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Bang & Olufsen's BeoVision 4-103 plasma: 500 kilos, 103 inches, USD$123,000

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March 20, 2009

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March 20, 2009 Danish design company Bang & Olufsen has gone mega with its BeoVision 4 HDTV, formerly available in 50 and 65 inch versions, and announced the BeoVision 4-103 – a 103 inch plasma that weighs in at 500 kgs and will sell for GBP 85,000 (USD 123,000) when it hits showrooms in June. The screen is manufactured by Panasonic, but comes with a host of B&O; picture improvement and home theatre technologies, the usual B&O; knock-out styling and functionality, and a motorized stand that can be used to adjust the viewing angle and rotate the display, plus a motorized centre channel speaker which moves up and down so it can be concealed when not in use.

While many people will be quick to point out that its a Panasonic panel, it comes with a host of B&O; picture improvement technologies, such as automatic picture control and an anti-reflection coated contrast screen, the BeoSystem 3 Stage Manager and VisionClear which automatically adjusts brightness and color levels every five days, plus the BeoSound 5 home theater system.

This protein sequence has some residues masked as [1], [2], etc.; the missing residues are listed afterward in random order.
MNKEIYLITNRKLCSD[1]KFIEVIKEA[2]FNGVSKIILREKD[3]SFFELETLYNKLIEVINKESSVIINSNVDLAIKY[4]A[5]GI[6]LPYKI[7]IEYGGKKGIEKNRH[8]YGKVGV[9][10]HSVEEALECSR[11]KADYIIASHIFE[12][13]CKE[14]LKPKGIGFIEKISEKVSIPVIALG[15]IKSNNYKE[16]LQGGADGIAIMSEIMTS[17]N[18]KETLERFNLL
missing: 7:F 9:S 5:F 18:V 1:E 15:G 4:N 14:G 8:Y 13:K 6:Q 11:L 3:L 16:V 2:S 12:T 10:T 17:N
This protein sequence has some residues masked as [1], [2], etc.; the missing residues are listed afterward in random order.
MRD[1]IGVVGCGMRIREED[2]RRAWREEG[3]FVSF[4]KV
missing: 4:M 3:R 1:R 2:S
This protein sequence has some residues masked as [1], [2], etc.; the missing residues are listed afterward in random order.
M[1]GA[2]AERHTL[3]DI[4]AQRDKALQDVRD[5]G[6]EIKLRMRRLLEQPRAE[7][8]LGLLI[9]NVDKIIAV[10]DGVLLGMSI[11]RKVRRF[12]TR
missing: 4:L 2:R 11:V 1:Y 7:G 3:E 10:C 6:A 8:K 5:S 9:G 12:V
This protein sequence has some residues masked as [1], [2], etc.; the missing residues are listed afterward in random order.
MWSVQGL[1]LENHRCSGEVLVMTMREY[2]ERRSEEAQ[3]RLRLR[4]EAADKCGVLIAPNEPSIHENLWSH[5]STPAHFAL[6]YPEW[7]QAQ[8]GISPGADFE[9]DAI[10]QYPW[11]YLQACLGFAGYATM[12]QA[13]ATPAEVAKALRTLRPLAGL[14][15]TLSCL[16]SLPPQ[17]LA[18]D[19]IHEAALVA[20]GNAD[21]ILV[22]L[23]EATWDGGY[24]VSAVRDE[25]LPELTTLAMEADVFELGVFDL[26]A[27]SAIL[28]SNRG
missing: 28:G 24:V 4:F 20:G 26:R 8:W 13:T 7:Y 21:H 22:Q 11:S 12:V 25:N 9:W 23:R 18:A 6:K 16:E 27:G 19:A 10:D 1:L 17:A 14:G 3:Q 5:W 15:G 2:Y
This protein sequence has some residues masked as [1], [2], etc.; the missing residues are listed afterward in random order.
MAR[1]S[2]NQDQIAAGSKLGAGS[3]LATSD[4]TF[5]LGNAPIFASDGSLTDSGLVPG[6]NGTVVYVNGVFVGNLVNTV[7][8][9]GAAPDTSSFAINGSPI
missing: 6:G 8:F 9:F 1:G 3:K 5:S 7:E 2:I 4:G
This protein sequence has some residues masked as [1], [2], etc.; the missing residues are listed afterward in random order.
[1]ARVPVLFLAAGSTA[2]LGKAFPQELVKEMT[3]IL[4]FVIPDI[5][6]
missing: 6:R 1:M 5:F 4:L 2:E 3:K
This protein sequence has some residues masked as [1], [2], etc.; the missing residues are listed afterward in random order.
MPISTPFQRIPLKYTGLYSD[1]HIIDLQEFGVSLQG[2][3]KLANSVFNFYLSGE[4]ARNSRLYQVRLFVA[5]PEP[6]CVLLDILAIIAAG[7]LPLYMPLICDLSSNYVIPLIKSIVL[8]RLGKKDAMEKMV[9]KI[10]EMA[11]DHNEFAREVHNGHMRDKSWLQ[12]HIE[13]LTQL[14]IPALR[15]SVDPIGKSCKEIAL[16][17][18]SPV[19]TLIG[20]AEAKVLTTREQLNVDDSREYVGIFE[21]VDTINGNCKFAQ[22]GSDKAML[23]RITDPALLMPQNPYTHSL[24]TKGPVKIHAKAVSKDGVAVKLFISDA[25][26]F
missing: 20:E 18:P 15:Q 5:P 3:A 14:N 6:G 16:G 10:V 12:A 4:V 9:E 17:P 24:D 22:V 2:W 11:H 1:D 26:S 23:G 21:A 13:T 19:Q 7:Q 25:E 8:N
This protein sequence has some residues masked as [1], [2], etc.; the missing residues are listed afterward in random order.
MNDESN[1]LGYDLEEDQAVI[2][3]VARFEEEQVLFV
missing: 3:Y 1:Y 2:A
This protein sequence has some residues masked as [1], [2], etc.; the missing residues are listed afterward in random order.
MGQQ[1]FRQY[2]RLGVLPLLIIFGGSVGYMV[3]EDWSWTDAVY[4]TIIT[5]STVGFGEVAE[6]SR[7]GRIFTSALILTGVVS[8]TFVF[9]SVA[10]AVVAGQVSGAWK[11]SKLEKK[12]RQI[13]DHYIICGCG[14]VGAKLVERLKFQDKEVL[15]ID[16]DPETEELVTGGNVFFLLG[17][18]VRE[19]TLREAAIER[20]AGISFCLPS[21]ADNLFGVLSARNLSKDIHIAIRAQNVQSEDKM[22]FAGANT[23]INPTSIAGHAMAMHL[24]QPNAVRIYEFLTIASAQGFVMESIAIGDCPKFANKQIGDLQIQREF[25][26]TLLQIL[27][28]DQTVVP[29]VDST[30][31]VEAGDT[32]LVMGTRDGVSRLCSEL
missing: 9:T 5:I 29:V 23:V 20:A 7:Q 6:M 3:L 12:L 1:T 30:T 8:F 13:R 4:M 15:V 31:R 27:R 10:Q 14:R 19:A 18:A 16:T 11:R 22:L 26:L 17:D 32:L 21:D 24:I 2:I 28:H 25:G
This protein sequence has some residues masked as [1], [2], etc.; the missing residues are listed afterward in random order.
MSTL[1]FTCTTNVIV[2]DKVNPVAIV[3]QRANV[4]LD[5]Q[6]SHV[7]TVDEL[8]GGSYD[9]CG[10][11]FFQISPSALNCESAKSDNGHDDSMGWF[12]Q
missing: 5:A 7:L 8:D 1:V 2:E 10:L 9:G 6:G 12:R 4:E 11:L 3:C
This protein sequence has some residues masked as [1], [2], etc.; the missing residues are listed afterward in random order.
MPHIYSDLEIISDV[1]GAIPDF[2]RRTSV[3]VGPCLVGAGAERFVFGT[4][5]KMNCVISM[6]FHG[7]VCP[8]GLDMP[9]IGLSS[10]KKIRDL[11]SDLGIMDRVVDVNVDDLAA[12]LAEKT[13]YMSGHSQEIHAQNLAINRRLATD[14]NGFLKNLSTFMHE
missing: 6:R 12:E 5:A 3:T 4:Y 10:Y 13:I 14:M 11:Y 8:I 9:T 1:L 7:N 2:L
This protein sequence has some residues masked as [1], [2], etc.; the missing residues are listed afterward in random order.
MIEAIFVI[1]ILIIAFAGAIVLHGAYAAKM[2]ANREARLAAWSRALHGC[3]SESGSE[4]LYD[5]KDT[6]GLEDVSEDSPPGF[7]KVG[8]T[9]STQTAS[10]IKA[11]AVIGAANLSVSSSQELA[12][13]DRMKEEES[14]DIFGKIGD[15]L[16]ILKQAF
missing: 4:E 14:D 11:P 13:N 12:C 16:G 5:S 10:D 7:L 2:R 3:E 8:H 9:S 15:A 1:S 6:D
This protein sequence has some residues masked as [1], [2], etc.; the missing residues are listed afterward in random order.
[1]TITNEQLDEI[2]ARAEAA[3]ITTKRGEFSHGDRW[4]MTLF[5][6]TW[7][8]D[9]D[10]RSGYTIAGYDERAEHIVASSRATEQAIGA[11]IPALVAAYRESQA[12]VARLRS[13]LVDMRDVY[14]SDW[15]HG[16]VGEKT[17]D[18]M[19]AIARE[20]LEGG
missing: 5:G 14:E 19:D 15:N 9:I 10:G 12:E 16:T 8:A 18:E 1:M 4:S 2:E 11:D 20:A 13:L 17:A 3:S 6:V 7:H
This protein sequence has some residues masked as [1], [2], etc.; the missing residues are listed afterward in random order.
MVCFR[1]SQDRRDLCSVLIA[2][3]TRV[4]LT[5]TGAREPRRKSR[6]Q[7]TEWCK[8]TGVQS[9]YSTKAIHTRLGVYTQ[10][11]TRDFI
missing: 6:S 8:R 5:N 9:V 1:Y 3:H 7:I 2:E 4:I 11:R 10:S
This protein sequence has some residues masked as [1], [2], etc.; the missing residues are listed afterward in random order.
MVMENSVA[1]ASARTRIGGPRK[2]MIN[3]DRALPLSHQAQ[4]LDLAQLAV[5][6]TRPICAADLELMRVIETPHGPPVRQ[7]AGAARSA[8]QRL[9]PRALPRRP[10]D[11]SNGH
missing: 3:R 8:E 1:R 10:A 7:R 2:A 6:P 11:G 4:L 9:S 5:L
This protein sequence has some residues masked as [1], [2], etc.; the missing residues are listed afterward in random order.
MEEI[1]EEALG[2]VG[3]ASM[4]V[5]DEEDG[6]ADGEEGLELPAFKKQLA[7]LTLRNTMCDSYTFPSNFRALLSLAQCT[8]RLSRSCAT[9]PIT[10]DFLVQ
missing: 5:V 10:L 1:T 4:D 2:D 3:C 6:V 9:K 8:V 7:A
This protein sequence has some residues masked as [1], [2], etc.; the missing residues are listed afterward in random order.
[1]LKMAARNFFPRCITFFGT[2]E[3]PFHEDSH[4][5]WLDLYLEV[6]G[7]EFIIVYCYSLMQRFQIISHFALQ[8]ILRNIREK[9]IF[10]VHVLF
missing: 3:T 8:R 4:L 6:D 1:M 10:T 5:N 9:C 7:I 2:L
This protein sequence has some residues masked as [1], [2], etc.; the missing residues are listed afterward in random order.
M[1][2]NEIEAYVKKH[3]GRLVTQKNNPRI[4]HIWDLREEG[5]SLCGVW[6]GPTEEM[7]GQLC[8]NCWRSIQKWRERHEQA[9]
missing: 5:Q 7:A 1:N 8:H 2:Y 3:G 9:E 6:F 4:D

The 1920x1080 pixel 4-103 includes a motorized stand that can be used to adjust the viewing angle and rotate the display, plus a motorized centre channel speaker which moves up and down so it can be concealed when not in use.

BeoVision 4-103 is by nature mainly suited for home cinema viewing owing to its exceptional picture quality and its significant size. However, this TV incorporates a range of picture improvement technologies, such as automatic picture control and an anti-reflection coated contrast screen, which also enhances the viewing experience during daytime viewing.

The new TV is designed to be the cornerstone of the intelligent home.

Via Engadget, Flatpanelshd and Dvice.

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About the Author
Mike Hanlon Mike grew up thinking he would become a mathematician, accidentally started motorcycle racing, got a job writing road tests for a motorcycle magazine while at university, and became a writer. As a travelling photojournalist during his early career, his work was published in a dozen languages across 20+ countries. He went on to edit or manage over 50 print publications, with target audiences ranging from pensioners to plumbers, many different sports, many car and motorcycle magazines, with many more in the fields of communication - narrow subject magazines on topics such as advertising, marketing, visual communications, design, presentation and direct marketing. Then came the internet and Mike managed internet projects for Australia's largest multimedia company, Telstra.com.au (Australia's largest Telco), Seek.com.au (Australia's largest employment site), top100.com.au, hitwise.com, and a dozen other internet start-ups before founding Gizmag in 2002. Now he writes and thinks. All articles by Mike Hanlon
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